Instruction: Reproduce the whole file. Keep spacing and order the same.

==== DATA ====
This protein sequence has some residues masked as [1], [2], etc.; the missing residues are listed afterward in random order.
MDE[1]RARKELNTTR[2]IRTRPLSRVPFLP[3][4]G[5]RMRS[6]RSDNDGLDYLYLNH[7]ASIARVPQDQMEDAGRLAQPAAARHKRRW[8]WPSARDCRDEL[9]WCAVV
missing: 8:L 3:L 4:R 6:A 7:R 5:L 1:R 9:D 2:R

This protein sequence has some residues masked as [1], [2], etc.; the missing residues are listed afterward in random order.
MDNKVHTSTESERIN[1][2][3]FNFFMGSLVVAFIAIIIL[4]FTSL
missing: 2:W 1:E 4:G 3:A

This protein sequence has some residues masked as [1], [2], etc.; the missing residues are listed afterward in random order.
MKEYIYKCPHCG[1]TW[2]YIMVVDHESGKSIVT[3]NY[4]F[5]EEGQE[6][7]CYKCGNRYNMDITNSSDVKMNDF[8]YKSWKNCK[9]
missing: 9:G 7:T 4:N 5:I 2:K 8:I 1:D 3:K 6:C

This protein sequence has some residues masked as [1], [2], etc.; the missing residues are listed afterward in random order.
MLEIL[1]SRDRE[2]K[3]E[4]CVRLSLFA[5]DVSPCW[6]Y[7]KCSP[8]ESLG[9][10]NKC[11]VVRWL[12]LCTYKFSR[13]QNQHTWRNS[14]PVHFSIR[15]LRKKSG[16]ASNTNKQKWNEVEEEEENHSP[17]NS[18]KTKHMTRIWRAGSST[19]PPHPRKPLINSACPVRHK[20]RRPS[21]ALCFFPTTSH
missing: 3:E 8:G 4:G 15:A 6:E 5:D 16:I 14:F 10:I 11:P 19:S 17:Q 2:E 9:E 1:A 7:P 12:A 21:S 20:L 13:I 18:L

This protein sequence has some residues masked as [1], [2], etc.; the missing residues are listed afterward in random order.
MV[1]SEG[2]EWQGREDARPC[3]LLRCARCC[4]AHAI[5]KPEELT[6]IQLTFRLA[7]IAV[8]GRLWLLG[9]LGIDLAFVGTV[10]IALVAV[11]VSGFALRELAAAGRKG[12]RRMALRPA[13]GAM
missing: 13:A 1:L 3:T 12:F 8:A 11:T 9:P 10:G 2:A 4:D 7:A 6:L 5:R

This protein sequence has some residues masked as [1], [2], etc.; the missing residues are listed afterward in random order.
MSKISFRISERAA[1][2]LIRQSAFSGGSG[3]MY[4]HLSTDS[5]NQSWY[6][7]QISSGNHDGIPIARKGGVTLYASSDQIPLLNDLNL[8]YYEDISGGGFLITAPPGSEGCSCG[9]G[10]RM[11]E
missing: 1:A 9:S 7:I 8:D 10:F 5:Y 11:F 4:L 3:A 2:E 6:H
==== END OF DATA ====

This protein sequence has some residues masked as [1], [2], etc.; the missing residues are listed afterward in random order.
MDE[1]RARKELNTTR[2]IRTRPLSRVPFLP[3][4]G[5]RMRS[6]RSDNDGLDYLYLNH[7]ASIARVPQDQMEDAGRLAQPAAARHKRRW[8]WPSARDCRDEL[9]WCAVV
missing: 8:L 3:L 4:R 6:A 7:R 5:L 1:R 9:D 2:R

This protein sequence has some residues masked as [1], [2], etc.; the missing residues are listed afterward in random order.
MDNKVHTSTESERIN[1][2][3]FNFFMGSLVVAFIAIIIL[4]FTSL
missing: 2:W 1:E 4:G 3:A

This protein sequence has some residues masked as [1], [2], etc.; the missing residues are listed afterward in random order.
MKEYIYKCPHCG[1]TW[2]YIMVVDHESGKSIVT[3]NY[4]F[5]EEGQE[6][7]CYKCGNRYNMDITNSSDVKMNDF[8]YKSWKNCK[9]
missing: 9:G 7:T 4:N 5:I 2:K 8:I 1:D 3:K 6:C

This protein sequence has some residues masked as [1], [2], etc.; the missing residues are listed afterward in random order.
MLEIL[1]SRDRE[2]K[3]E[4]CVRLSLFA[5]DVSPCW[6]Y[7]KCSP[8]ESLG[9][10]NKC[11]VVRWL[12]LCTYKFSR[13]QNQHTWRNS[14]PVHFSIR[15]LRKKSG[16]ASNTNKQKWNEVEEEEENHSP[17]NS[18]KTKHMTRIWRAGSST[19]PPHPRKPLINSACPVRHK[20]RRPS[21]ALCFFPTTSH
missing: 3:E 8:G 4:G 15:A 6:E 5:D 16:I 14:F 10:I 11:P 19:S 17:Q 2:E 9:E 1:A 7:P 12:A 21:S 20:L 13:I 18:L

This protein sequence has some residues masked as [1], [2], etc.; the missing residues are listed afterward in random order.
MV[1]SEG[2]EWQGREDARPC[3]LLRCARCC[4]AHAI[5]KPEELT[6]IQLTFRLA[7]IAV[8]GRLWLLG[9]LGIDLAFVGTV[10]IALVAV[11]VSGFALRELAAAGRKG[12]RRMALRPA[13]GAM
missing: 13:A 1:L 3:T 12:F 8:A 11:T 9:P 10:G 2:A 4:D 7:A 6:L 5:R

This protein sequence has some residues masked as [1], [2], etc.; the missing residues are listed afterward in random order.
MSKISFRISERAA[1][2]LIRQSAFSGGSG[3]MY[4]HLSTDS[5]NQSWY[6][7]QISSGNHDGIPIARKGGVTLYASSDQIPLLNDLNL[8]YYEDISGGGFLITAPPGSEGCSCG[9]G[10]RM[11]E
missing: 1:A 9:S 7:I 8:D 10:F 5:Y 11:F 4:L 3:A 2:E 6:H